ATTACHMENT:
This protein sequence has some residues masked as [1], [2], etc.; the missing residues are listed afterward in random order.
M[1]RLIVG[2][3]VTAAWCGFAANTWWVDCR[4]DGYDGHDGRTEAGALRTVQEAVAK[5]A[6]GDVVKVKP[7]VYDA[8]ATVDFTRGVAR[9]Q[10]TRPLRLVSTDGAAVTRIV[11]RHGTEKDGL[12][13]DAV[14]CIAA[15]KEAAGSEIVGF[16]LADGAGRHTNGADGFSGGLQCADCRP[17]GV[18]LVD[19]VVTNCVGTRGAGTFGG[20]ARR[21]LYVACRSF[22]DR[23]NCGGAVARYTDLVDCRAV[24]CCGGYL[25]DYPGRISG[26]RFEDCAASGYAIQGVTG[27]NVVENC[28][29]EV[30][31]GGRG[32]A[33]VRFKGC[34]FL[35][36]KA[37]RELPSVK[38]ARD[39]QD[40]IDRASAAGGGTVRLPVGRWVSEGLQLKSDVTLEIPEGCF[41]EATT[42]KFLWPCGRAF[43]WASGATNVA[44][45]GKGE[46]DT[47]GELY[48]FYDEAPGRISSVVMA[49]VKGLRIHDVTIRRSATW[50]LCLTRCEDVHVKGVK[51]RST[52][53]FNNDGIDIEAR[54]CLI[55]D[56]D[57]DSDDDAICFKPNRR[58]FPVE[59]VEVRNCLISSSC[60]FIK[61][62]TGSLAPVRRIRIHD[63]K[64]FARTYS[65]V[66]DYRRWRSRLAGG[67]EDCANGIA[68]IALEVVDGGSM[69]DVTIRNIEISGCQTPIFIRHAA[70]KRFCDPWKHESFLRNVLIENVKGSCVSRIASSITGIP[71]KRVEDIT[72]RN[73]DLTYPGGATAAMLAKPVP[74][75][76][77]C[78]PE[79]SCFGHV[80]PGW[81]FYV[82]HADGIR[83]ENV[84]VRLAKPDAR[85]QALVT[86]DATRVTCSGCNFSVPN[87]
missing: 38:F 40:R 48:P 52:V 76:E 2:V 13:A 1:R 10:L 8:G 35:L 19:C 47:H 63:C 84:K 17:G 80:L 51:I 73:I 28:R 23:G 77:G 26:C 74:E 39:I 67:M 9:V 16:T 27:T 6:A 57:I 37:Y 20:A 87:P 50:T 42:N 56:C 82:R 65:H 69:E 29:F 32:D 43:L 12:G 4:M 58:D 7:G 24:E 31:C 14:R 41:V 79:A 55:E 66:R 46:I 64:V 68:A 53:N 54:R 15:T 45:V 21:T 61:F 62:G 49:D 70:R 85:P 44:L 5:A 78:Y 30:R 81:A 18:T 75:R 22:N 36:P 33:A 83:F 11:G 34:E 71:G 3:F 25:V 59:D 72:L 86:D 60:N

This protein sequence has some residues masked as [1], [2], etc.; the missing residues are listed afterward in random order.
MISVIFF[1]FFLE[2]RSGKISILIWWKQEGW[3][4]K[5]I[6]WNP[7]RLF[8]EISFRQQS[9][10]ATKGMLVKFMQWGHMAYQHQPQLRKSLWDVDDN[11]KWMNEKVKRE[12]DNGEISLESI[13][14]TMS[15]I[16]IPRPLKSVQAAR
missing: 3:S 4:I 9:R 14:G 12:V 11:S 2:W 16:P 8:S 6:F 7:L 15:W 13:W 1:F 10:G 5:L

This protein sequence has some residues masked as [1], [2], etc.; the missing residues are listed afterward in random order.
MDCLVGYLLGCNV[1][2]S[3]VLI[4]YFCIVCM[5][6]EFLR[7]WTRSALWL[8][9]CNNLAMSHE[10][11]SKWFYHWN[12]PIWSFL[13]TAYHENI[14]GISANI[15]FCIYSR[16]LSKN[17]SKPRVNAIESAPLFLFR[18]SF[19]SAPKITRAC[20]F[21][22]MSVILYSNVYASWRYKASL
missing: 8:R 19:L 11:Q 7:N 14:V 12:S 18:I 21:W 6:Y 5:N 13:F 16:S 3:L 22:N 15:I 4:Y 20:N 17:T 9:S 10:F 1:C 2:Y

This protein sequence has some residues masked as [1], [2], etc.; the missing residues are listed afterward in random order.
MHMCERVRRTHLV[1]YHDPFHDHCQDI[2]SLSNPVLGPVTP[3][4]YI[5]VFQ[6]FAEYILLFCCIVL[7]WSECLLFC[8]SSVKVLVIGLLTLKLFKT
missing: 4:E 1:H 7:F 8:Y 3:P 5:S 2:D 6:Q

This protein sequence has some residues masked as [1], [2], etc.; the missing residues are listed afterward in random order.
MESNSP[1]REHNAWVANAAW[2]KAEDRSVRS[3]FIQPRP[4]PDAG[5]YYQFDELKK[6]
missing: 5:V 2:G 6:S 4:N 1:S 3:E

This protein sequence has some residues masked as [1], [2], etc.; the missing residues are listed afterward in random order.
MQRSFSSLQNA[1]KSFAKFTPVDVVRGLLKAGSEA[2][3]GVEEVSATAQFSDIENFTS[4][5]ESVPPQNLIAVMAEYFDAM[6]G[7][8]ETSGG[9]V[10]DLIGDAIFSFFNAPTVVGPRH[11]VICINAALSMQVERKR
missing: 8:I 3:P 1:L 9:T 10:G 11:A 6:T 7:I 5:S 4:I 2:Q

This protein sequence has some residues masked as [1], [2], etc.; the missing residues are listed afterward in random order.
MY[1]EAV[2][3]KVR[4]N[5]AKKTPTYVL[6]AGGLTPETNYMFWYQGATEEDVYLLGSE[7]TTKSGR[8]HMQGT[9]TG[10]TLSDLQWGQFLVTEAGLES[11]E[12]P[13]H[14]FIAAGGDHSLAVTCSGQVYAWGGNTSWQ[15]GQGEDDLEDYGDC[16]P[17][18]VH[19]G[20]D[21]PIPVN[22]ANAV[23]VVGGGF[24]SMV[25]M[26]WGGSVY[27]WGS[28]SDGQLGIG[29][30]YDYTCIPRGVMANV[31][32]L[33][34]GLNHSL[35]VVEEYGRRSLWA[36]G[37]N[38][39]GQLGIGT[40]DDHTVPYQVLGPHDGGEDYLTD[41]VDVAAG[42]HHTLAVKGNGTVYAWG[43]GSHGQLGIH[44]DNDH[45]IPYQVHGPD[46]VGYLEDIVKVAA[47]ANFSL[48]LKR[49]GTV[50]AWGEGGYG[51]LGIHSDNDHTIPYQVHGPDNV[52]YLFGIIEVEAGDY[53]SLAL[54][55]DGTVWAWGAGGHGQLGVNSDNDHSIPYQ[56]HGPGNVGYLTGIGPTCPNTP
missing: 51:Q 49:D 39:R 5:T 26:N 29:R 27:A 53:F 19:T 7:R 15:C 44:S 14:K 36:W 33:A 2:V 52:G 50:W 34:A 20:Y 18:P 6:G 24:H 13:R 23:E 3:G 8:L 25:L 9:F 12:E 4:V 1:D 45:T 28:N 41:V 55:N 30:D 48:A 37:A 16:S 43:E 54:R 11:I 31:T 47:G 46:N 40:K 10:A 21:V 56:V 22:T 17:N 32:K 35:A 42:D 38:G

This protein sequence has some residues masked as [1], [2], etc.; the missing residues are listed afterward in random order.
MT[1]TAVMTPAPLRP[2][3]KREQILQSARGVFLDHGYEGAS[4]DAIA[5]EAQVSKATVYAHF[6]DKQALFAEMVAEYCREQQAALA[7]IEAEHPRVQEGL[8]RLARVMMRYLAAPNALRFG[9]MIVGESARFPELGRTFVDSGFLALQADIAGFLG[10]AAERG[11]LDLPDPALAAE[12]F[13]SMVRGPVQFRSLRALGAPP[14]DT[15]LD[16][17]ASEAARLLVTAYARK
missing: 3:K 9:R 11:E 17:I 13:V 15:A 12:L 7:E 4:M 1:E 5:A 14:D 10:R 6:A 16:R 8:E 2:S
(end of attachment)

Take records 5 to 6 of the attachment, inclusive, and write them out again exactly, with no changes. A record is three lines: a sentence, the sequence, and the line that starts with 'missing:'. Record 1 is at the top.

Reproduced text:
This protein sequence has some residues masked as [1], [2], etc.; the missing residues are listed afterward in random order.
MESNSP[1]REHNAWVANAAW[2]KAEDRSVRS[3]FIQPRP[4]PDAG[5]YYQFDELKK[6]
missing: 5:V 2:G 6:S 4:N 1:S 3:E

This protein sequence has some residues masked as [1], [2], etc.; the missing residues are listed afterward in random order.
MQRSFSSLQNA[1]KSFAKFTPVDVVRGLLKAGSEA[2][3]GVEEVSATAQFSDIENFTS[4][5]ESVPPQNLIAVMAEYFDAM[6]G[7][8]ETSGG[9]V[10]DLIGDAIFSFFNAPTVVGPRH[11]VICINAALSMQVERKR
missing: 8:I 3:P 1:L 9:T 10:G 11:A 6:T 7:I 5:S 4:I 2:Q